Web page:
## $Estimates ## Estimate Std. Error ## Z 0.141 0.005 ## Z 0.310 0.037 ## Z 0.551 0.046 ## yearZ 1978.316 0.832 ## yearZ 1987.767 1.222 ## sigma 24.342 0.000 With i = 1, 2, ... I change points, Z[i] is the estimated mortality rate in successive time periods. yearZ[i] indicates the time when mortality changed from Z[i] to Z[i+1]. The analysis can be repeated by considering alternative numbers of change points (years in which mortality changes, estimated in continuous time). model1 <- ML(Goosefish, ncp = 0) model2 <- ML(Goosefish, ncp = 1) model3 <- ML(Goosefish, ncp = 2) 2.3 Model selection Model runs with different change points can be compared using AIC. The compare_models function facilitates this feature and produces a plot of the predicted data. compare_models(model1, model2, model3) ## negLL npar AIC delta.AIC ## 2-change point 111.1122 6 234.2244 0.000000 ## 1-change point 116.5551 4 241.1103 6.885858 ## 0-change point 157.9197 2 319.8394 85.615006 compare_models can also be used with MLCR and MLmulti (See section 4). 3. Diagnostic tools 3.1 Data preparation To explore changes in the length distribution over time, the modal_length function plots the modal length from each annual length distribution. The modal length can change for several reasons, including changes in mortality, selectivity, and recruitment. modal_length(new.dataset, breaks = seq(80, 830, 10)) 3.2 Mortality estimation 3.2.1 Grid search & likelihood profile of change points In order to avoid local minima in the negative log-likelihood function, the estimation functions by default use a grid search over the change points in order to find starting values close to the maximum likelihood estimates. The grid search function can also be called seperately using profile_ML. This function also serves as a likelihood profile over the change points. Figures are provided for 1- and 2-change point models. profile_ML(Goosefish, ncp = 1) profile_ML(Goosefish, ncp = 2) profile_MLCR, and profile_MLmulti are also available for the respective models (Section 4). 3.2.2 Sensitivity to Lc The sensitivity_Lc function for the ML estimator plots estimates of Z and change points with different values of Lc. 3.2.3 Additional diagnostics Additional diagnostics, including sensitivity to life hitory (growth, natural mortality), and bootstrapping routines are in development. 4. Outline of other estimators 4.1 MLCR (Mean Length with Catch Rate) To use the MLCR estimator (Huynh et al. 2017b), a time series of CPUE is needed: data(MuttonSnapper) MuttonSnapper@CPUE If the CPUE is biomass-based, e.g., pounds of fish per gear haul, then length-weight exponent b is also needed. MuttonSnapper@lwb <- 3.05 The corresponding estimation function and grid search function are MLCR and profile_MLCR, respectively: MLCR(MuttonSnapper, ncp = 2, "WPUE") 4.2 MLmulti (Multispecies Mean Length estimator) For a multispecies analysis (Huynh et al. 2017a), seperate MLZ_data objects are created for seperate stocks/species and should be stored in a list: data(PRSnapper) typeof(PRSnapper) ##  "list" The corresponding estimation function and grid search function are MLmulti and profile_MLmulti, respectively. For both functions, the Single Species Model or Multispecies 1, 2, or 3 must also be identified in the model argument: MLmulti(PRSnapper, ncp = 1, model = "MSM1") In component estimates of the output object, the mortality estimates Z[i,n] are indexed by time period i and species n, change points yearZ[i] are indexed by time period i, and sigma[n] is indexed by species n. For models MSM2 and MSM3, Z[i,n] are estimated for i = 1 and derived for i > 1. Esimated parameters can be viewed by checking component opt from the output: res <- MLmulti(PRSnapper, ncp = 1, model = "MSM1") names(res@opt$par)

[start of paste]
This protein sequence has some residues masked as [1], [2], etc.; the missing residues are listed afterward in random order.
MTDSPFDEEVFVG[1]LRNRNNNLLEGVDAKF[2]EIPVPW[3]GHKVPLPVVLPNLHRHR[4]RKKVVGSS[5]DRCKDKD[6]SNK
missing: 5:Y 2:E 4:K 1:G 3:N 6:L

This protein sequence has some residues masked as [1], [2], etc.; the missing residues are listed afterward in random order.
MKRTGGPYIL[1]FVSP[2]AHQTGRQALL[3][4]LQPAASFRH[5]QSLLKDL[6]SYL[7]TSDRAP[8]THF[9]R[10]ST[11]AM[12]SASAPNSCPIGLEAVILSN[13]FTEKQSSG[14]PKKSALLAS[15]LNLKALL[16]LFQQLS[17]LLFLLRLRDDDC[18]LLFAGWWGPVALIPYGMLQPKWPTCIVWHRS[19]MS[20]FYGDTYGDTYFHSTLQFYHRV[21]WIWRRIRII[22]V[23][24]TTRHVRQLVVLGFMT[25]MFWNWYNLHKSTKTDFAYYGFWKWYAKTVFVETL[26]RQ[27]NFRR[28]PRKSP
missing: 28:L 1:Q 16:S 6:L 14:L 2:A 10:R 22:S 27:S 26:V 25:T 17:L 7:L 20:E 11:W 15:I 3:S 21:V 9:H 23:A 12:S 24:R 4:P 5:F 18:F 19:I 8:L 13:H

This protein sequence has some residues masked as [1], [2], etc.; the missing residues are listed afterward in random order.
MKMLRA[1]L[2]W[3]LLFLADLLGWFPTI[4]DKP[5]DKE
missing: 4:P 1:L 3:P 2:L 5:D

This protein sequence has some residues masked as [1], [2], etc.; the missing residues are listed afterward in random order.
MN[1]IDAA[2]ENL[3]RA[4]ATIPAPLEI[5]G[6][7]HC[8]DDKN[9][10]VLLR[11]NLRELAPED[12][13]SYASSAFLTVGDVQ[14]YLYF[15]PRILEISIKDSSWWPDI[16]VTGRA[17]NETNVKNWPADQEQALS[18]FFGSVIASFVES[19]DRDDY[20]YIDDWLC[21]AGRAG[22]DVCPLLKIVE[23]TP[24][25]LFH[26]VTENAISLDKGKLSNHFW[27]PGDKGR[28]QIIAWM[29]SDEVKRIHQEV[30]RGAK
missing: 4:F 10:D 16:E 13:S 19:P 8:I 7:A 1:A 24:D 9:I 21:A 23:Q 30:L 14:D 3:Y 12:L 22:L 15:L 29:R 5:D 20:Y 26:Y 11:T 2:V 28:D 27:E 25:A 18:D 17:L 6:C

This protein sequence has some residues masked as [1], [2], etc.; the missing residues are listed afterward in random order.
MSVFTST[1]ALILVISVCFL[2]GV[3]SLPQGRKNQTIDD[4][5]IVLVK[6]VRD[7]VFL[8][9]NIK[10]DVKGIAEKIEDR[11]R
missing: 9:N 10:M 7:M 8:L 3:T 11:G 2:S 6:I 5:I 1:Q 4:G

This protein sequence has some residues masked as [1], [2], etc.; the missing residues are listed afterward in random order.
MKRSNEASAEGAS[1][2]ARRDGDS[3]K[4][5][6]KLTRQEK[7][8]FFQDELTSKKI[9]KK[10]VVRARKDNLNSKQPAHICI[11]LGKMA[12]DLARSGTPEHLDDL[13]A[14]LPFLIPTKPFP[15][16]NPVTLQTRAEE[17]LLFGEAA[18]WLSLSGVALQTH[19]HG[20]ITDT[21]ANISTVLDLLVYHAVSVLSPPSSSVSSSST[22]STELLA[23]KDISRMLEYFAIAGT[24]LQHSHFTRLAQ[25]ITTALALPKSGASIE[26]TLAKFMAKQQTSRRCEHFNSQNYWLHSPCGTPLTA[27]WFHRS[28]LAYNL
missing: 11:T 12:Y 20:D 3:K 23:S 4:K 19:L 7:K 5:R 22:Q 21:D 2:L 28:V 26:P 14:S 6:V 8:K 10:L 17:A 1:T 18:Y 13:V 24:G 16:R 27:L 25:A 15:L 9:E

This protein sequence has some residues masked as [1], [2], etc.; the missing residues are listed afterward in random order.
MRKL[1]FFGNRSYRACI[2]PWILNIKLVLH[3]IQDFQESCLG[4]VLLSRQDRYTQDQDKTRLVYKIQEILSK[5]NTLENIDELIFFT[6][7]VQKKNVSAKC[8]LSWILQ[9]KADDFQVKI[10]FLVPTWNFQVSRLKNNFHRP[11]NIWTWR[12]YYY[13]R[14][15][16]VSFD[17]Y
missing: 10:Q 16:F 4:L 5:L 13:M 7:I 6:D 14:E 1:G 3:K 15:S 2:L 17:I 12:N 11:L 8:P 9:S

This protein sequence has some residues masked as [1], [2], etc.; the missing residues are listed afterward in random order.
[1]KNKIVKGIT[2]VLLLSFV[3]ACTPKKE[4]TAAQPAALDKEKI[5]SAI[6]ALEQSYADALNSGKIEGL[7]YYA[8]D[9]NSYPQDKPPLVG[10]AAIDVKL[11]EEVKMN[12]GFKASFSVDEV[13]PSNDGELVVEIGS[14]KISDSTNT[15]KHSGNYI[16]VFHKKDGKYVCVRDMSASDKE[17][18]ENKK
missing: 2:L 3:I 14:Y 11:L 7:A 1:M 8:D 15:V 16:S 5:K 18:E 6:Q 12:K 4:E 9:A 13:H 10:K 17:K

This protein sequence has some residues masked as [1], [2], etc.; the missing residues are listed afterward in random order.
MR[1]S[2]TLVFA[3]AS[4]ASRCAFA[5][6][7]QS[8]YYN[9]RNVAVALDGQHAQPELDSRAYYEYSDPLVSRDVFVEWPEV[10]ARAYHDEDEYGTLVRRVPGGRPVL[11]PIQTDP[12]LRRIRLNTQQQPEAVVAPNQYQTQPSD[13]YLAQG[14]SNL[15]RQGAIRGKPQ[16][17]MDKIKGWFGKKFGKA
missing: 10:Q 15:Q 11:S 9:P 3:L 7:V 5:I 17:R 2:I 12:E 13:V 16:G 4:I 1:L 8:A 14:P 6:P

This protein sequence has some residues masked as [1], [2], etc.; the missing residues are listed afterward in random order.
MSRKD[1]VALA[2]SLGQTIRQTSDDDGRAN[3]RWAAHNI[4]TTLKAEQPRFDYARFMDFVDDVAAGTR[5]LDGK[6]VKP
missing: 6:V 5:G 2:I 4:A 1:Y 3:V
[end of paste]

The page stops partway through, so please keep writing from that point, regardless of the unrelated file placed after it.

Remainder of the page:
The compare_models function will correctly count the number of estimated parameters for AIC calculation.